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Lawmakers look to end the 2017 Legislative Year

Working toward a bipartisan Capital Budget

Lawmakers hope to conclude their work for 2017 this week by adopting a bipartisan 2017-19 Capital Budget and adjourning after a very long 105-day regular session and three 30-day, extra “special sessions.” 

To accomplish this, the Legislature and the Governor’s office must first come to terms on a critical piece of water rights legislation, commonly referred to as the “Hirst Decision.” The issues to be resolved for the Hirst Decision are the result of a recent Supreme Court case by the same name. The Capital Budget has been held this year by Senate Leadership, which has insisted the issues created by “Hirst” must be first be addressed, given its impact on their constituents living in rural counties, before a Capital Budget is finalized. It is unclear if an agreement will be reached by Thursday. 

As we wait to see if a Capital Budget can be adopted, there are several other pieces of legislation from this Legislative year to report on:




The predominate issue impacting the aerospace industry for most of the 2017 Session was the continuing effort lead by organized Labor to repeal aerospace tax incentives that our industry has secured over the past fifteen years. 


While this debate isn’t necessarily new to AFA, what was new this year was the fact that this was the first time we had seen an repeal measure offered by a Republican. Representative Richard DeBolt (R-District 20--Centralia), authored HB 2146, tying Boeing’s ability to fully receive their current B&O tax rate to the total number of jobs they provide in Washington state.  A similar measure, HB 2145, authored by Representative Noel Frame (D-District 36--Seattle), also included a provision that would have forwarded any increased revenue to the state to then be used to fund K-12 education. Both measures received a public hearing before the House Finance Committee. AFA vigorously opposed both measures and provided a number of industry representatives to testify and meet personally with lawmakers. Neither bill made it out of Committee.


The 2017 Legislature also took the unprecedented step to pre-empt a statewide initiative, again by Labor, to provide a mandatory Paid Family Leave (PFL) benefit. To date, the City of Seattle had been the only jurisdiction to adopt PFL, which was set to take effect next year. Seattle’s PFL law has been widely considered to be anti-employer and would have been difficult for many industries, such as aerospace, to implement correctly. Other local governments, such as Spokane, Bellingham and Olympia, had recently expressed interest in also adopting some type of PFL ordinance.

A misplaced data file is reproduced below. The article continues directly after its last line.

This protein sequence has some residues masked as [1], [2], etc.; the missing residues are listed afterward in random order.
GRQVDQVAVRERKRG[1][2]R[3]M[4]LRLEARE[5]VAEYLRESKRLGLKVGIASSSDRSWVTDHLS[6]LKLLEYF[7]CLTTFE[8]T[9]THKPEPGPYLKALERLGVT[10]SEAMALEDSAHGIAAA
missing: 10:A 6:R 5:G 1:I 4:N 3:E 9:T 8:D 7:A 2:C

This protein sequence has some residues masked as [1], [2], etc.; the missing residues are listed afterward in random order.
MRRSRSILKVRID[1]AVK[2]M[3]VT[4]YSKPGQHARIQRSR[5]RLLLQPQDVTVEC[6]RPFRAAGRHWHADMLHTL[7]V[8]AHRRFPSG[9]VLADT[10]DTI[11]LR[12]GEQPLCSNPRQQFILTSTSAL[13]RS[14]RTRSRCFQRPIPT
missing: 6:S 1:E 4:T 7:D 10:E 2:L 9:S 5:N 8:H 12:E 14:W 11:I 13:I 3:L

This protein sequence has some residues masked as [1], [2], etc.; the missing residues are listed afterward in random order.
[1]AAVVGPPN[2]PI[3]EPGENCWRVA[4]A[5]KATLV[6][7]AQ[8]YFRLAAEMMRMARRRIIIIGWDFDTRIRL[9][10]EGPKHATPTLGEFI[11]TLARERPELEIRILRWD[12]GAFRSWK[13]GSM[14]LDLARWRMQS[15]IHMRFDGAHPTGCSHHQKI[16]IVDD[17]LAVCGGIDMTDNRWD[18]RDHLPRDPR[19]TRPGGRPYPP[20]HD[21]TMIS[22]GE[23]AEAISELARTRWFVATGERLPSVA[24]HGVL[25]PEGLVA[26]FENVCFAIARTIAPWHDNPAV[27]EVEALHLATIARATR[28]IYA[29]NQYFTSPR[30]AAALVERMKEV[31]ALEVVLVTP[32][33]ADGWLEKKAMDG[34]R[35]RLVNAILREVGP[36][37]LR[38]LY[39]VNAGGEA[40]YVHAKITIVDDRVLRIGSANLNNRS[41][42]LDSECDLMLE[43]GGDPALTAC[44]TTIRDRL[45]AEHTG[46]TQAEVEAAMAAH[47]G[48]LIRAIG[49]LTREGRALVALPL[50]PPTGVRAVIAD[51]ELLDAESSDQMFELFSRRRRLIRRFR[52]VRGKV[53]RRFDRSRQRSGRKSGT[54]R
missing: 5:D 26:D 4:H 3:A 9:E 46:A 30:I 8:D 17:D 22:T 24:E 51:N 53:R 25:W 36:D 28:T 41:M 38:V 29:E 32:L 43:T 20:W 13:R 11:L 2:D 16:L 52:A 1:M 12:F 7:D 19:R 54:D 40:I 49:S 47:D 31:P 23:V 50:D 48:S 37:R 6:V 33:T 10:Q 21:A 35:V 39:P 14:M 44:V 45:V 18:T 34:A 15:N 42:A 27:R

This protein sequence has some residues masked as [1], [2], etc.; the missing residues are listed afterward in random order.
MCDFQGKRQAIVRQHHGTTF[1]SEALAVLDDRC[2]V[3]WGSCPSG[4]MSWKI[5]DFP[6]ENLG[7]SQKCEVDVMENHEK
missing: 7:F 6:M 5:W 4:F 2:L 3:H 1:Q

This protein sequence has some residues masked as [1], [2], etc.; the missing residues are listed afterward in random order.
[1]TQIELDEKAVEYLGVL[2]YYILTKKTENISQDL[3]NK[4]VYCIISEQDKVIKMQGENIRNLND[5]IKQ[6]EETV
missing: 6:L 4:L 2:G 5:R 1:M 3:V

A bipartisan group of lawmakers concerned with the impact of how Seattle’s ordinance and Labor’s statewide initiative might have negatively impacted the business community crafted a more workable solution. Not only did their proposal address PFL, but it also has the added benefit of pre-empting Seattle’s ordinance and that of any other local government’s going forward. AFA participated in stakeholder meetings throughout the development of this new state law to ensure that it was workable for the industry, as well as to ensure that future local governments would be pre-empted from adopting their own patch-work of laws that would have overly burdened our membership. 


The business community also advanced a number of Worker’s Compensation reforms that would have complemented our reform efforts from 2009. While the 2009 reforms created an opportunity for an injured worker to accept a one-time structured settlement and return to the workforce in lieu of a lifetime pension, the 2009 law capped the eligibility to workers aged 55 and older.  


This year’s measure would have reduced the eligibility requirement to allow workers aged 40 and above to accept structured settlements. In addition, this year’s reforms would have more clearly address the qualifications for occupational disease benefits to ensure that a worker’s injury was clearly the result of workplace activities.


Unfortunately, these reforms quickly took on less significance given the robust conversation around Paid Family Leave and, therefore, did not pass this session. AFA will continue to look for opportunities to work with lawmakers and the business community to address these reforms in the future. 


Finally, in what had to be one of the most disappointing events of this year for all industries with a manufacturing component, Governor Inslee vetoed a new manufacturing B&O tax rate for all manufacturers.  


The new rates would have reset the B&O tax rate for the entire manufacturing community, eventually leveling it off at the same B&O tax rate aerospace already has access to. This rate adjustment was considered to be part of the negotiated 2017-19 State Operating Budget that passed with strong bipartisan support, but the Governor enacted a line-item veto on it. To be clear, the Governor’s veto does not impact any of the preferential rates aerospace currently receives, but would have potentially eliminated any future repeal efforts by Labor that aerospace faces on an annual basis given that the new rate would now apply universally and not just for aerospace. 

It would have also benefitted the many manufacturing companies that have diversified their customer base outside of aerospace, allowing them to use the same B&O tax rate for all their manufacturing work rather than just a portion of it.


The result of this veto has been to further polarize all other negotiations going forward between the Legislature and the Governor’s office and makes a future defense of our industry’s tax incentives an almost certainty in 2018. 

Resetting of the General Manufacturing B&O Tax Rate

Worker's Compensation

Paid Family Leave

Aerospace Tax Incentives

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